Stephen Crane was the kid your parents warned you not to play with. A Methodist minister’s son, born in Newark, New Jersey, in 1871, he was experimenting with smoking and drinking by the time he was six. He was sent to a Methodist boarding school, but dropped out when a teacher accused him of lying. Next it was military school and then Lafayette College, in Easton, Pennsylvania, where he failed five of the seven courses he took—including writing. He switched to Syracuse University, but failed to graduate there as well.
Crane managed to squeeze a lot of experiences into his brief life of less than three decades. When he was sixteen, he wrote and privately printed for limited circulation a novel about a prostitute, Maggie: A Girl of the Streets. After that he worked at various newspaper jobs in New York City, until one day in 1983 at the studio of an artist friend, he mentioned he had been reading a war story in a magazine and told his friend he could write a better one himself.
“Why not do it?” said his friend.
Crane, who had never done military service and knew nothing about the American Civil War, spent three days reading every book about the war he could find in the public library. Then he wrote The Red Badge of Courage, which was rejected by every book publisher he sent it to and finally was serialized in a magazine, in condensed form, for which Crane was paid ninety dollars. Critics later hailed the book as a masterpiece, speculating that its author must be a veteran soldier.
Crane went to Cuba to cover the uprising against the Spanish in 1897, but was shipwrecked. He was originally reported dead, but survived by swimming to shore. The experience resulted in his most famous short story, “The Open Boat.”
Back in New York, he became a devotee of bohemian circles, and he was hired by the New York World to write a series of articles about the seamy side of city life in the area known as the Tenderloin. He became involved with a prostitute on whose behalf he testified in court, resulting in a search of his apartment, in which opium was found. In court he was asked, “Do you smoke opium?” “I deny that,” he answered. “On the grounds that your answer would incriminate you?” continued the prosecutor. “Well…yes,” Crane admitted. His career as an investigative reporter was over, and he fled to Cuba to cover the Spanish-American war.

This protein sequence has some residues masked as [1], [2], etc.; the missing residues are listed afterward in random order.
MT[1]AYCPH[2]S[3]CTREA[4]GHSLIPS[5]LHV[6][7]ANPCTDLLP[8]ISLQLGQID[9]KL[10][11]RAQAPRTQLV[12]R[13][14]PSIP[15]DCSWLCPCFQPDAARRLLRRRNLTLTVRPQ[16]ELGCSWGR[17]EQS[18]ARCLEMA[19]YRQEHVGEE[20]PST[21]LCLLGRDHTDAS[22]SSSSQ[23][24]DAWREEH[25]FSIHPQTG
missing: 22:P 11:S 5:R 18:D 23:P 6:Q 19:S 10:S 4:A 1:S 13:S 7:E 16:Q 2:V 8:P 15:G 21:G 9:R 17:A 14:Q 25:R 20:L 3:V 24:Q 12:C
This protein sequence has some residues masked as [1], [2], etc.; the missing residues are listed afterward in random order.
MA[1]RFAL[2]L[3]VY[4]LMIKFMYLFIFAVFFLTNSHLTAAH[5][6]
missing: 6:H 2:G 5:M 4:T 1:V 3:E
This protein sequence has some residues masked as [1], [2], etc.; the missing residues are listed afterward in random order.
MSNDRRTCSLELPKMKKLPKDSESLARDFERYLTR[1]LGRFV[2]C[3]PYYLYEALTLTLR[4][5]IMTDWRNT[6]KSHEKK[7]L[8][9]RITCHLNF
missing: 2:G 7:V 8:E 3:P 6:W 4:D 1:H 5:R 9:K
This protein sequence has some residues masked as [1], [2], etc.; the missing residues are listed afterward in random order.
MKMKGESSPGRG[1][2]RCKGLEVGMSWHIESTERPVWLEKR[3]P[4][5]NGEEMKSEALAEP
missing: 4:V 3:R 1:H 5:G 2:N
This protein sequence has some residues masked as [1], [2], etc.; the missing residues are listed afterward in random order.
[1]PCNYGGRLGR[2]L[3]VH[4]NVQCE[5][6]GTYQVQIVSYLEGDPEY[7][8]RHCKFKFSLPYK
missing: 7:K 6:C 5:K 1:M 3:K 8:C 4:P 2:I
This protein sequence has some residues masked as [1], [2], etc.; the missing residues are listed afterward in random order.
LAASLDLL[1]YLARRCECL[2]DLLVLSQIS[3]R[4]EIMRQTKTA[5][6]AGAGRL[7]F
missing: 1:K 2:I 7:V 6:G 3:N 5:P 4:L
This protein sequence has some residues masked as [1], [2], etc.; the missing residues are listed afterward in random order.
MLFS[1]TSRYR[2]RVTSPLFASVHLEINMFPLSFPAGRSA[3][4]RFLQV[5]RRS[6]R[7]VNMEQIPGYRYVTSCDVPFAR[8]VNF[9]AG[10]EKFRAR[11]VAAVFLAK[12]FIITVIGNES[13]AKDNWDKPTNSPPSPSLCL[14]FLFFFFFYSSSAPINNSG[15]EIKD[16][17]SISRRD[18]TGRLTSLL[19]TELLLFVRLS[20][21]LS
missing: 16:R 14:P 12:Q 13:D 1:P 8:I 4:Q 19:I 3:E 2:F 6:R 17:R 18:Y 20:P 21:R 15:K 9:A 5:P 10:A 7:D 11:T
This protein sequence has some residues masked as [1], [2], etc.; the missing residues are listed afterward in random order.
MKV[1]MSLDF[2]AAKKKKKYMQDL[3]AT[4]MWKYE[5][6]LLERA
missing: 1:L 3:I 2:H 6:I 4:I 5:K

Stopping off in Jacksonville, Florida, he met Cora Taylor, proprietress of the Hotel de Dreme, an upscale brothel. He moved in with her, and then the pair went to England, where they lived as man and wife, although Cora was slightly encumbered by a previous husband. Crane and Cora lived the high life on an estate in Essex, and lavishly entertained such literary lights as Henry James, H. G. Wells, Joseph Conrad, and Ford Madox Ford. In England Crane wrote several stories, including “The Bride Comes to Yellow Sky.” In all, Crane’s literary output includes five novels, two books of poetry, and many short stories.
Crane and his lady went to Greece, where he covered the Greco-Turkish war for various newspapers, and then they landed back in Cuba, where Crane collapsed during a party with a pulmonary hemorrhage. He was diagnosed with yellow fever, but he suspected it was really tuberculosis and went to a spa in the Adirondacks, where that diagnosis was confirmed. Cora then took him to the same spa in Badenweiler, in the Black Forest of Germany, where Anton Chekhov was to die four years later of the same disease. Crane died there on June 5, 1900, at the age of twenty-eight.
Cora returned to Jacksonville and opened a new bordello.